MORE ABOUT MOLDS
Killing Mold and Keeping It At Bay
Mold Clean-up TipsEven if the mold in your home is not toxic mold, it can still be a problem, because mold growing on organic materials will in time destroy them. Too much mold of any type smells bad and degrades air quality.
Be on the lookout for the damp, humid conditions where mold thrives:
- Bathrooms with poor ventilation. Install an exhaust fan if possible.
- Leaky water pipes. Repair them immediately.
- Roof leaks. Repair them right away.
- Flood cleanup should be handled as soon as possible. The EPA offers a handbook to help.
- Clothes dryers and exhaust fans should always vent to the outside, never under the house or back into a room.
- Consider installing a dehumidifier in chronically moist rooms.
- Don't carpet damp areas. It's the perfect breeding ground for mold.
- Insulate pipes and other cold surfaces to discourage condensation.
- Install storm windows to eliminate condensation on glass.
- Make sure the crawlspace under your house is well ventilated. Cover crawlspace dirt with plastic.
- Porous materials, such as ceiling tiles, may have to be replaced, but replacing them won't solve the problem if the source of moisture is not eliminated.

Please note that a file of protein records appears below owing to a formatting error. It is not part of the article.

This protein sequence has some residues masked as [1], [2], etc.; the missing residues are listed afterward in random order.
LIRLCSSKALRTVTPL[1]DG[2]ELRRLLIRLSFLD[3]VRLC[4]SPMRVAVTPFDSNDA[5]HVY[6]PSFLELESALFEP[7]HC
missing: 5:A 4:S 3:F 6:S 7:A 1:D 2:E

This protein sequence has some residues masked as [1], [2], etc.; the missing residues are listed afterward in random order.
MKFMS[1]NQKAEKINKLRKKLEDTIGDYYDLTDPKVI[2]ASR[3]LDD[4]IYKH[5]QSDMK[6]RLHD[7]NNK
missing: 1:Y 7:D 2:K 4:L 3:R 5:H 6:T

Make sure the room is well ventilated before you begin. Clean visible mold with detergent and water. Allow to dry, then apply a solution of 1/2 cup bleach per gallon of water to help kill the remaining spores. Remember that the mold will very likely return unless you elminate the underlying problems that caused it.
Never combine bleach and ammonia because the mixture produces a toxic gas.
Before You Buy a Home
Some home buyers test air quality before closing on a home. In the past air quality testing was ordered primarily to detect radon gas, but mold tests are becoming more common. Your home inspector may not perform mold tests, but can probably help you find someone who does. In my area that type of test costs between $300-$500 dollars.
If you are concerned about toxic mold an air test might help you feel better about your new home. Talk to your real estate agent or your attorney to determine if a special contingency should be inserted in the contract that will allow you to back out of the deal if toxic mold is detected and cannot be thoroughly eliminated.